The Commission shall by order, after notice and hearing, disapprove, cancel or modify any agreement, or any modification or cancellation thereof, whether or not previously approved by it, that it finds to be unjustly discriminatory or unfair as between carriers, shippers, exporters, importers, or ports, or between exporters from the United States and their foreign competitors, or to operate to the detriment of the commerce of the United States, or to be contrary to the public interest, or to be in violation of this chapter, and shall approve all other agreements, modifications or cancellations. No such agreement shall be approved, nor shall continued approval be permitted for any agreement (1) between carriers not members of the same conferences of carriers serving different trades that would otherwise be naturally competitive, unless in the case of agreements between carriers, each carrier, or in the case of agreements between conferences, each conference, retains the right of independent action, or (2) in respect to any conference agreement, which fails to provide reasonable and equal terms and conditions for admission and readmission to conference membership of other qualified carriers in the trade, or fails to provide that any member may withdraw from membership upon reasonable notice without penalty for such withdrawal.
The Commission shall disapprove any such agreement after notice and hearing, on a finding of inadequate policing of the obligations under it, or of failure or refusal to adopt and maintain reasonable procedures for promptly and fairly hearing and considering shippers' requests and complaints.
Any agreement and any modification or cancellation of any agreement not approved, or disapproved, by the Commission shall be unlawful, and agreements, modifications, and cancellations shall be lawful only when and as long as approved by the Commission; before approval or after disapproval it shall be unlawful to carry out in whole or in part, directly or indirectly, any such agreement, modification, or cancellation; except that tariff rates, fares, and charges, and classifications, rules, and regulations explanatory thereof (including changes in special rates and charges covered by section 813a of this title which do not involve a change in the spread between such rates and charges and the rates and charges applicable to noncontract shippers) agreed upon by approved conferences, and changes and amendments thereto, if otherwise in accordance with law, shall be permitted to take effect without prior approval upon compliance with the publication and filing requirements of section 817(b) of this title and with the provisions of any regulations the Commission may adopt.
Every agreement, modification, or cancellation lawful under this section, or permitted under section 813a of this title, shall be excepted from the provisions of sections 1-11 and 15 of Title 15, and amendments and Acts supplementary thereto.
Whoever violates any provision of this section or of section 813a of this title shall be liable to a penalty of not more than $1,000 for each day such violation continues, to be recovered by the United States in a civil action: * * *
The Commission decision is reported at 8 F.M.C. 553
'Generally, overland rates are outbound ocean rates, while OCP rates are inbound ocean rates, although there is no substantial difference in their nature or purpose and the distinction in terminology is not always observed.' Investigation of Overland/OCP Rates & Absorptions, 12 F.M.C. 184, 188 (1969)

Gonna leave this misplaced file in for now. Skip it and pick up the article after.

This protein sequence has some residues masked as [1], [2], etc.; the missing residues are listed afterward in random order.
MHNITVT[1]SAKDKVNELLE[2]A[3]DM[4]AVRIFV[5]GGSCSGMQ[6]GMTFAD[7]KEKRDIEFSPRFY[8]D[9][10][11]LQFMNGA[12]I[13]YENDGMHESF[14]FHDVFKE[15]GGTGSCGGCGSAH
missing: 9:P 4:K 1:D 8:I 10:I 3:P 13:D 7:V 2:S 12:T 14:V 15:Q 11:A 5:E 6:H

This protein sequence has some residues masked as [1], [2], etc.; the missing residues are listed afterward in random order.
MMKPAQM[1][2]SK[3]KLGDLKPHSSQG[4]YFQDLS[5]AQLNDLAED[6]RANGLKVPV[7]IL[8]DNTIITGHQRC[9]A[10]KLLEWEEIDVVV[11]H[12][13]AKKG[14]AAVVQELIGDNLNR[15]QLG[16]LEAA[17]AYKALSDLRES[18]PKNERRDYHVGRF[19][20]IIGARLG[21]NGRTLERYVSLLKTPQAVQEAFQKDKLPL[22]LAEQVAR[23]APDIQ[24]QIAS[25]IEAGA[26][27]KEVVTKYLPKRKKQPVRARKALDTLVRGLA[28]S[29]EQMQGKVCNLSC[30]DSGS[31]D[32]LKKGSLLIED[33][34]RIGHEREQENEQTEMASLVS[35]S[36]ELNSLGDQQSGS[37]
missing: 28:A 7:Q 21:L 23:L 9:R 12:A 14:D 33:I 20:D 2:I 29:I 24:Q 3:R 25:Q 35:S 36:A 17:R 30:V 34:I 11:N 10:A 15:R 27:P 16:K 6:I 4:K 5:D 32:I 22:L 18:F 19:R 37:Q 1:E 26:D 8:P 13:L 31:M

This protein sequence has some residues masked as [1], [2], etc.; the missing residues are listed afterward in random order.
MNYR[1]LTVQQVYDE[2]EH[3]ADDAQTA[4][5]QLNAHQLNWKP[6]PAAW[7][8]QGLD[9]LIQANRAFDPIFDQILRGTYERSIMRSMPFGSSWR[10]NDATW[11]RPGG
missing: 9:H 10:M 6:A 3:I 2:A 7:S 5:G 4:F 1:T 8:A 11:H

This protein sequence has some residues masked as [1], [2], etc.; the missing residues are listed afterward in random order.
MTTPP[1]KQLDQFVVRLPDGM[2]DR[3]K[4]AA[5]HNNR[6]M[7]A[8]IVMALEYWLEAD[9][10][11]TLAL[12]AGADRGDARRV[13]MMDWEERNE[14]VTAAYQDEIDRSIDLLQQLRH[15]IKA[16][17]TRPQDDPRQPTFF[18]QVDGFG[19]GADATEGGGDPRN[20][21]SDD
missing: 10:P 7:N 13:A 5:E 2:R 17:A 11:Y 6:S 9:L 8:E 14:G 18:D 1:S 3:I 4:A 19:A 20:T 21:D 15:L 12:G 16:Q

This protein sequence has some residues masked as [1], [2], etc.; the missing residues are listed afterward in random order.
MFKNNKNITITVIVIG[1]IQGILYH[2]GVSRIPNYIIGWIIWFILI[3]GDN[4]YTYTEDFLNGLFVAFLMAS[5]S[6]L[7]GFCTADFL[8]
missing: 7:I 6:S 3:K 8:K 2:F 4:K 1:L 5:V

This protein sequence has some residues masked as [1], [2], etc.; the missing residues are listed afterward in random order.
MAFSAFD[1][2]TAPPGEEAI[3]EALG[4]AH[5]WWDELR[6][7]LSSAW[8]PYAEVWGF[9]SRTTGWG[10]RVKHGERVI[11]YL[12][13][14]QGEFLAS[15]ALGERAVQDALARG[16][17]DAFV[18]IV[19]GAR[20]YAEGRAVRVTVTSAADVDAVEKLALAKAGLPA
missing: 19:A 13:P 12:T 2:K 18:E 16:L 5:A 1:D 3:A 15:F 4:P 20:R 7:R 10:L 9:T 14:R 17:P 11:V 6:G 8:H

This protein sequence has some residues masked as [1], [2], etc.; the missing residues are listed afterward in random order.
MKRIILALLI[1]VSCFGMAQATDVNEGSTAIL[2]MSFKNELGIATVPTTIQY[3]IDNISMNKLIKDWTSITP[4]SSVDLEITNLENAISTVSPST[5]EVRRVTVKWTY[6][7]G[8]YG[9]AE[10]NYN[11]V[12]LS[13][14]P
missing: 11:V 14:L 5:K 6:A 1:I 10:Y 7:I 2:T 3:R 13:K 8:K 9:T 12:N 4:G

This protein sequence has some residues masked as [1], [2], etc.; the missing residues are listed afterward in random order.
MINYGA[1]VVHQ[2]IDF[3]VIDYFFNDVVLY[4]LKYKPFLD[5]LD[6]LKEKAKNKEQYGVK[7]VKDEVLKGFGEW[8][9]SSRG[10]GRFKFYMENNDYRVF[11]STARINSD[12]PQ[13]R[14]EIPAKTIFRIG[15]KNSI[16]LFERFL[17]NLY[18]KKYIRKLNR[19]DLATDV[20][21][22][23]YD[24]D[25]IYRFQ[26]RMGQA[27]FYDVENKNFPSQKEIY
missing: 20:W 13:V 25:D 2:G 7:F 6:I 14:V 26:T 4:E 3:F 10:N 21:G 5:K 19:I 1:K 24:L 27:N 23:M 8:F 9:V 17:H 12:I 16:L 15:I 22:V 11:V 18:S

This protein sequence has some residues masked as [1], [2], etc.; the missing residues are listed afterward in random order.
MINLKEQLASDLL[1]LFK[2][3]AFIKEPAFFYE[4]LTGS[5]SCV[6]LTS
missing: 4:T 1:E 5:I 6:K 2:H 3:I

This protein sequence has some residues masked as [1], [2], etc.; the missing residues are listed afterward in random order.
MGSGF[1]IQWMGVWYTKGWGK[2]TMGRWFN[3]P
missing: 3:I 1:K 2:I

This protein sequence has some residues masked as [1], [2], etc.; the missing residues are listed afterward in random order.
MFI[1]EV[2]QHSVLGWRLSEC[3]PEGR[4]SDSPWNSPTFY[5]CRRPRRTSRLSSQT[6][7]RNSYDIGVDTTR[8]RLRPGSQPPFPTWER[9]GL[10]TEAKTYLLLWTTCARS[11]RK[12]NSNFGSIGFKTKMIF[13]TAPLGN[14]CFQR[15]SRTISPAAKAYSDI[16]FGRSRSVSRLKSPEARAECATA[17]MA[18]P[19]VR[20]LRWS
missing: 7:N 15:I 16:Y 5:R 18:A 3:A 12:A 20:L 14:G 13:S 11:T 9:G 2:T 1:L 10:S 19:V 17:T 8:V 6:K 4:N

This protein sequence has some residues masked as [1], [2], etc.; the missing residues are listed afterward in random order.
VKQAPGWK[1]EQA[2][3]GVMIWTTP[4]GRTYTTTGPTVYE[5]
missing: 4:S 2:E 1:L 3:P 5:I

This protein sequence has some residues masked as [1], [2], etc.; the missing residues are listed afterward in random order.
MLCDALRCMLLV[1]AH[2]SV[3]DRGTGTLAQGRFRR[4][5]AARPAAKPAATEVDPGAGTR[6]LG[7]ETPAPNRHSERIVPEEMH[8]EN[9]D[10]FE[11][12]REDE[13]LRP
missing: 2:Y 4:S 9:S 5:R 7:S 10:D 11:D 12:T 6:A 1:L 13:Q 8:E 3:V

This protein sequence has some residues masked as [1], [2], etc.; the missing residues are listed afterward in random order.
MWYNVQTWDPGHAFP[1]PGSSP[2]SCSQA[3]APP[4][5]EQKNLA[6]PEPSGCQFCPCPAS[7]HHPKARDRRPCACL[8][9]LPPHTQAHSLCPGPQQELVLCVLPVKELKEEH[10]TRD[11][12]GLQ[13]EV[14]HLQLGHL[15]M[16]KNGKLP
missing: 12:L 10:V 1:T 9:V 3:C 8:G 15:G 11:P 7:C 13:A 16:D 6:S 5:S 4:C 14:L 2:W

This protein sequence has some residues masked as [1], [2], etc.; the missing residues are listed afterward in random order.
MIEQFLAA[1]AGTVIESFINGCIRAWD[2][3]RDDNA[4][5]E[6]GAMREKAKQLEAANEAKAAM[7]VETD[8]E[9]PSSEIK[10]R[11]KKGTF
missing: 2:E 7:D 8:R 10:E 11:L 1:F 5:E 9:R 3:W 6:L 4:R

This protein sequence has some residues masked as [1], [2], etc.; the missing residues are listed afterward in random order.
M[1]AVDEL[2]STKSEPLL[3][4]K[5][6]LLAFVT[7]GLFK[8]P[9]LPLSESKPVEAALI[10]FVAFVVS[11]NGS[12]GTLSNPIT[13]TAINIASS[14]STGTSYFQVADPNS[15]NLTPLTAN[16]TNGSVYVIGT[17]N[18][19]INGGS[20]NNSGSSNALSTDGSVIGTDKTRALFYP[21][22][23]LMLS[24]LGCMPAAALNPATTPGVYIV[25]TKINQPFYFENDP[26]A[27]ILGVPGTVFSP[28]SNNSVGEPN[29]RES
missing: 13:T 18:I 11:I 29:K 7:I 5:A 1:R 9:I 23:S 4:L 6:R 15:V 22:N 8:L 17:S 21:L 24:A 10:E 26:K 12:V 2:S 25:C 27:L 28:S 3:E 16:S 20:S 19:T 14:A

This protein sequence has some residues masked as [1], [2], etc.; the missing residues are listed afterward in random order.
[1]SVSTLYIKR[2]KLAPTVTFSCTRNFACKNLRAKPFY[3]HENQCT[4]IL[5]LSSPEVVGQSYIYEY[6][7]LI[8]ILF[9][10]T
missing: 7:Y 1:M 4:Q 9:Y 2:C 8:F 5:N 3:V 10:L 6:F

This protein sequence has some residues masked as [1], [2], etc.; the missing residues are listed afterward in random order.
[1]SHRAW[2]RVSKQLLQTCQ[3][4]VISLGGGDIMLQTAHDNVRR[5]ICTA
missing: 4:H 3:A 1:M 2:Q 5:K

The Far East Conference is also an association of ocean carriers under an approved Commission agreement (Agreement No. 17); its carriers operate from Atlantic and Gulf ports of the United States to the Far East
A further understanding of the complicated overland rate system may be obtained by reference to the following excerpts from the Commission's report in Investigation of Overland/OCP Rates & Absorptions, 12 F.M.C. 184 (1969):
'Overland/OCP tariffs are designed to meet the competition of ocean carriers operating out of Gulf and Atlantic Coast ports to and from the same foreign ports with respect to cargo originating in or destined for the Central or Midwest United States. For such cargo, the effect of overland/OCP tariffs is to make the aggregate freight charge for inland rail plus ocean transportation via the Pacific Coast gateway competitive with such aggregate charge via the Atlantic or the Gulf gateway. No attempt is made to meet the aggregate freight charge via Great Lakes ports.'
Id. at 187, 188.
'Overland/OCP cargo originates or terminates primarily in the Midwest where Atlantic and Gulf ports have an advantage over Pacific Coast ports in the matter of inland transportation rates. On the other hand, Pacific Coast ports are closer by more than 4,000 miles to major ports in the Far East and by more than 2,000 miles to Australia and New Zealand. 'As a general rule, in the case of any overland/OCP rate, the aggregate of the corresponding local ocean rate and the inland rail rate to or from the predominant Midwest point of origin or destination of the particular commodity is greater than the aggregate of the ocean rate via either the Gulf or Atlantic Coast and the inland rail rate to or from such Coast; and that the overland/OCP rate, including the assumption of terminal charges, is less than the local rate.'
Id. at 200, 201.
The Commission explained the difference in its holdings in the two cases in Investigation of Overland/OCP Rates & Absorptions, 12 F.M.C. 184, 213 (1969), as follows:
'In Docket 872, the agreement was one between two conferences in different, competitive trades; although they were authorized to meet and agree upon the establishment or change of rates, it was found that such authority did not cover a system of 'concurrences' and 'initiative items' under which one conference in effect surrendered its rights even to initiate consideration of certain rate changes without the prior concurrence of the other. This was hardly within the contemplation of ordinary ratemaking procedure.'